FDA Places Gene Therapy AMT-130 on Fast Track to Speed Development
The designation helps to speed the development, testing, and review of therapies for serious diseases with high unmet medical need.
“Achieving Fast Track Designation from the FDA underscores the high unmet medical need for patients suffering from Huntington’s disease, for which there are currently no approved, disease-modifying treatments,” Matt Kapusta, chief executive officer of uniQure, said in a press release.
uniQure is now finalizing arrangements for the first human clinical trial for AMT-130, and patient enrollment is set to begin this year.
“We are nearing the initiation of a Phase I/II study of AMT-130, the first one-time administered AAV gene therapy to enter clinical testing for Huntington’s disease, and are on track to treat the first patient in the second half of 2019,” Kapusta said.
AMT-130 is an experimental gene therapy designed to block production of the mutated form of the huntingtin (HTT) protein, the underlying cause of Huntington’s disease. It consists of a small portion of synthetic genetic material, called microRNA (miRNA), which binds to the RNA messenger molecule carrying the genetic information needed to make the huntingtin protein, marking it for elimination. As a result, the gene therapy prevents the production of a faulty HTT protein.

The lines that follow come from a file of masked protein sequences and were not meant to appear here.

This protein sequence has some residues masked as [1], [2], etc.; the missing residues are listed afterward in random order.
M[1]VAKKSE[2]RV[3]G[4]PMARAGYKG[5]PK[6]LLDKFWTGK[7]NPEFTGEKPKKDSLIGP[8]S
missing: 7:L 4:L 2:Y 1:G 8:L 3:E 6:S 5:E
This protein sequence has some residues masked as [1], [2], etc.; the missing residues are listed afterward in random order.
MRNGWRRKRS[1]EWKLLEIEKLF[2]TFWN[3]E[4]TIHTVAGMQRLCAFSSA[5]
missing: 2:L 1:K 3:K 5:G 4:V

AMT-130 is carried inside nerve cells via a noninfectious virus called an adeno-associated virus (AAV).
Preclinical data has shown encouraging results for AMT-130. In a mouse model of the disease, three months after AMT-130 was injected into the striatum — a brain region that controls movement — researchers detected significant levels of AMT-130 microRNA in the treated areas. Treatment also led to a marked reduction of the mutant HTT protein. Further analyses showed improvement in brain cell function and a partial reversal of volume loss in the hippocampus — a brain area involved in memory.
Using healthy mini pigs (an animal model used to study disease), researchers detected no antibodies against AMT-130’s viral vector in the animals’ cerebrospinal fluid, which is the liquid that surrounds the brain and spinal cord. The presence of antibodies against AMT-130’s viral vector can lower its effectiveness. These results are seen as promising, as they suggest that AMT-130’s potential is not compromised when administered to the brain or spinal fluid.
In another study, researchers used high-resolution magnetic resonance imaging (MRI) scans of 20 Huntington’s patients to identify the path through which they could safely and efficiently deliver AMT-130 to the desired regions of the brain.